requirements contained in the Proposed Rule on SUTA. NANA argues that 
the current requirements may preclude villages in its region and across 
Alaska for SUTA consideration since many Alaska Native villages are not 
located on large tracts of trust land.

RUS Response

    The definition of trust areas in the Proposed Rule is taken 
directly from the current statute (7 U.S.C. 306F (B)(2)) added to the 
RE Act as part of the Food, Conservation and Energy Act of 2008 (the 
Farm Bill). This definition includes land that ``is owned by a Regional 
Corporation or a Village Corporation, as such terms are defined in 
Section 3(g) and 3(j) of the Alaska Native Claims Settlement Act * * 
*.'' The RUS does not have the authority to adjust the statutory 
definition of trust lands. RUS understands the many unique 
infrastructure challenges that rural communities (both Native and non-
Native) face throughout Alaska. The agency, consistent with current 
practice, however, may consider SUTA related applications that include 
non-Trust territories when the service to or through those areas are 
``necessary and incidental'' to improving service to a covered Trust 
area. In other cases, the agency could allocate SUTA benefits to SUTA 
eligible territories. RUS is also legislatively mandated to report to 
Congress annually on its implementation of the SUTA legislation. As 
part of that report, RUS may suggest ``recommendations for any 
regulatory or legislative changes that would be appropriate to improve 
services to substantially underserved trust areas.'' In this regard, 
the NANA suggestions on coverage of non-Trust territories are very 
helpful.

Winnebago Tribe of Nebraska

    The Winnebago Tribe of Nebraska expressed support for the SUTA 
regulations championing waivers of matching requirements and giving the 
highest priority to SUTA projects to facilitate expedient construction, 
acquisition or improvements of infrastructure throughout tribal 
communities. The Tribe noted the ongoing need for access to robust 
broadband service to be deployed in order for economic capacity 
building to occur throughout the Winnebago community. Specifically, the 
Tribe highlighted the inadequate level of mobile wireless and broadband 
coverage in their region. The tribe's listed priorities in health, 
education, safety and economic capacity building and recommend that 
tribal governments merit the right to control the planning, adoption, 
utilization and sustainability of any and all services that advance 
their goals.

RUS Response

    SUTA will give the RUS new tools to make financial resources more 
accessible to entities seeking to bring modern utility services to 
tribal areas. We share the concerns expressed by the Tribe that 
unserved native communities can no longer be ignored and that the 
availability of adequate broadband access remains an important national 
priority. USDA has made the deployment of advanced services on Tribal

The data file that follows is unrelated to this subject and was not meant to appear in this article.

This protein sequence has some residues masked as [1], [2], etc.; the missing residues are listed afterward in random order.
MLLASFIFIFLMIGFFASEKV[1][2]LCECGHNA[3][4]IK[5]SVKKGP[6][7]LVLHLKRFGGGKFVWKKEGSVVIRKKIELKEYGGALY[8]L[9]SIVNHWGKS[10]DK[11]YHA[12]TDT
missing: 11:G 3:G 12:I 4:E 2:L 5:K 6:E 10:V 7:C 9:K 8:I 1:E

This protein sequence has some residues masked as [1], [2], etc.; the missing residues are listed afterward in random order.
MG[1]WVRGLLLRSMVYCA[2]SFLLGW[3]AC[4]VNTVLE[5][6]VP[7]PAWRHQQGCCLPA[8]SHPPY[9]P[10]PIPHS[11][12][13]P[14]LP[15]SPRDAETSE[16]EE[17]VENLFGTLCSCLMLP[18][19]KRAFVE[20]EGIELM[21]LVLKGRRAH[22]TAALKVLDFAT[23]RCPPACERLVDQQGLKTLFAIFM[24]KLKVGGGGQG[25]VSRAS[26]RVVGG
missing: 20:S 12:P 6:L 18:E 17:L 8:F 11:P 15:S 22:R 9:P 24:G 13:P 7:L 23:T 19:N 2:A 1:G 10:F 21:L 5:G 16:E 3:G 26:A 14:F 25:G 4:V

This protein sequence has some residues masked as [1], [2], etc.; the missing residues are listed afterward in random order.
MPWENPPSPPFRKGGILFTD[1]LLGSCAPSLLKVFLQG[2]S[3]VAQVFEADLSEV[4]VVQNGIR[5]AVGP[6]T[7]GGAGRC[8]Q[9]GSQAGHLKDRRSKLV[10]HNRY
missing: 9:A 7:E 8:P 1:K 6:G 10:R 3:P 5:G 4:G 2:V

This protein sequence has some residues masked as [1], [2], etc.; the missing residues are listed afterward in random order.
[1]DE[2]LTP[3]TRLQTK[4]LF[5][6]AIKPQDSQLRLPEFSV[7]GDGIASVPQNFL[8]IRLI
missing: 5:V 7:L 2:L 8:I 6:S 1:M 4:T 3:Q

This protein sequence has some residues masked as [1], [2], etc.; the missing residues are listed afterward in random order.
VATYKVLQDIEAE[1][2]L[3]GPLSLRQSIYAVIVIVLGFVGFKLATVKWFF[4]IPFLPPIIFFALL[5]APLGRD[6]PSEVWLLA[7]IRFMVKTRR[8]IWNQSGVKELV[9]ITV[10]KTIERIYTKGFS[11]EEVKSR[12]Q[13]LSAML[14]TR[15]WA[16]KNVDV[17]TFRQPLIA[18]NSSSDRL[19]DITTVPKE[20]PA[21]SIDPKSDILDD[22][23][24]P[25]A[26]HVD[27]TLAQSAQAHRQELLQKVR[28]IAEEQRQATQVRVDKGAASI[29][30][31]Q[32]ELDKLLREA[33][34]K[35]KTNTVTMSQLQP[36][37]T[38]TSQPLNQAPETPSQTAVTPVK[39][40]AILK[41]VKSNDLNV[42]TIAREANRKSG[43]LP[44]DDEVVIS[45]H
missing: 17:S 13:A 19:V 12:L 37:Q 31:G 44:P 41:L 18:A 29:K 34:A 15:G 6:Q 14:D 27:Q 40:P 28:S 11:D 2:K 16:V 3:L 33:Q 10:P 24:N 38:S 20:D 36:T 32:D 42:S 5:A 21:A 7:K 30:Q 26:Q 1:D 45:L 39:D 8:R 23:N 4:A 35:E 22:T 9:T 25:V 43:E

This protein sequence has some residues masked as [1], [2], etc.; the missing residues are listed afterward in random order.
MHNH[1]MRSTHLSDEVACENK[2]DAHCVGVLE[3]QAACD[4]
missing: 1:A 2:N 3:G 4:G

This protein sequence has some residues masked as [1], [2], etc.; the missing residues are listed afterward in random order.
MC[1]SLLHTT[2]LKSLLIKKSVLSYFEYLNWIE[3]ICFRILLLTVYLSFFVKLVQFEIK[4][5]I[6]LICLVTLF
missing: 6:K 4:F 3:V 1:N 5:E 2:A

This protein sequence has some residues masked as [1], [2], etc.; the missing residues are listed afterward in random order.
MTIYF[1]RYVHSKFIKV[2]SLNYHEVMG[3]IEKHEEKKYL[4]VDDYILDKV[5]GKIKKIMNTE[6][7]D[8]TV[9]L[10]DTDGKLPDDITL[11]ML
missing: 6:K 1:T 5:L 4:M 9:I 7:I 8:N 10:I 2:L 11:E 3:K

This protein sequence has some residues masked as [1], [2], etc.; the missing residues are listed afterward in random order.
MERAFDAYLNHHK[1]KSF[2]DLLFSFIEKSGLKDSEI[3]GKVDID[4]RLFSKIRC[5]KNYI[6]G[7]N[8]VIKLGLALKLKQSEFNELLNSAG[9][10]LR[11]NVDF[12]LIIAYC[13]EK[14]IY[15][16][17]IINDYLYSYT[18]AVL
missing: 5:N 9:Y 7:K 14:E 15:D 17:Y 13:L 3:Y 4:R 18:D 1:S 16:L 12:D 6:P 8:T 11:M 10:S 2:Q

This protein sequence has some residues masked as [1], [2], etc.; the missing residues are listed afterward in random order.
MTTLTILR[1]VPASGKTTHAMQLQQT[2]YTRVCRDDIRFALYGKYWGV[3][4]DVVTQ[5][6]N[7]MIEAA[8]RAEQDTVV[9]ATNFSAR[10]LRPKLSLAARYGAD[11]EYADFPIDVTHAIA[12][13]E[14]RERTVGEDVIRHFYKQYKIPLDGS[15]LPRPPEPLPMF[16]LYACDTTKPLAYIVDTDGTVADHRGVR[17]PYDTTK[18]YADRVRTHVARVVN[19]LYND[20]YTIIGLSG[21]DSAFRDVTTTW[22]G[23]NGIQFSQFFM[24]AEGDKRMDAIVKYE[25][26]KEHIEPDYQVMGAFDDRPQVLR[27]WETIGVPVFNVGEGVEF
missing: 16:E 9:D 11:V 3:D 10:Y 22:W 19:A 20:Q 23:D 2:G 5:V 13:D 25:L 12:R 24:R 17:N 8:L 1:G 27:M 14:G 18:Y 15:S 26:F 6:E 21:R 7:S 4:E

lands a central pillar to our rural economic development mission which 
will be accelerated by this regulation.

National Tribal Telecommunications Association

    The National Tribal Telecommunications Association commended USDA 
for its diligence implementing the SUTA provisions and offered specific 
comment on the following topics:

Disparity Analysis

    The National Tribal Telecommunications Association (NTTA) suggested 
that the USDA adopt a metric of ``disparity'' to assess infrastructure 
``underservice'' and recommended a comparison of access to 
infrastructure in a Trust Area and an area of community immediately 
contiguous to the Trust Area.

RUS Response

    In Sec.  1700.108(i) of the proposed rule, the agency seeks data 
from the applicant documenting a lack of service or inadequate service 
in the affected community (Sec.  1700.108(i)). The relative level of 
service between Trust and non-Trust territories as well as the relative 
cost between those areas are relevant factors and could be provided by 
applicants in a SUTA request. A disparity analysis may be very helpful 
in demonstrating a lack of service. If disparity information is 
provided in a RUS application, the agency will take such information 
into consideration when reviewing SUTA requests. RUS believes that 
codifying a disparity test may have the unintended consequence of 
signaling that SUTA authorities would be less available where a Trust 
Area exists and its surrounding non-Trust areas all suffer from a lack 
of service.

Overlapping or Incumbent Service Provider Areas

    The NTTA recommends that the proposed definition of ``underserved'' 
in section 1700.101 be amended to add the phrase, ``notwithstanding 
that a service provider is an RUS borrower.''

RUS Response

    A change in the definition of ``underserved'' is not necessary to 
address the concern of the commenter and is addressed elsewhere. 
Whether an area is determined to be ``underserved'' does not depend on 
the relationship of the incumbent service provider to the RUS. However, 
among the discretionary powers given to the agency under section 
306F(c)(2) of the RE Act and under section 1700.106 of the proposed 
rule, is the power to waive ``non-

[[Page 35249]]

duplication restrictions.'' That core discretionary authority is not 
limited to areas served by RUS borrowers or non-borrowers.

Financial Feasibility Considerations

    NTTA makes several comments and recommended changes regarding 
financial feasibility, loan security and risk assessments as well as 
weighing financial feasibility against a community's lack of essential 
infrastructure. Specifically, NTTA recommends changing proposed section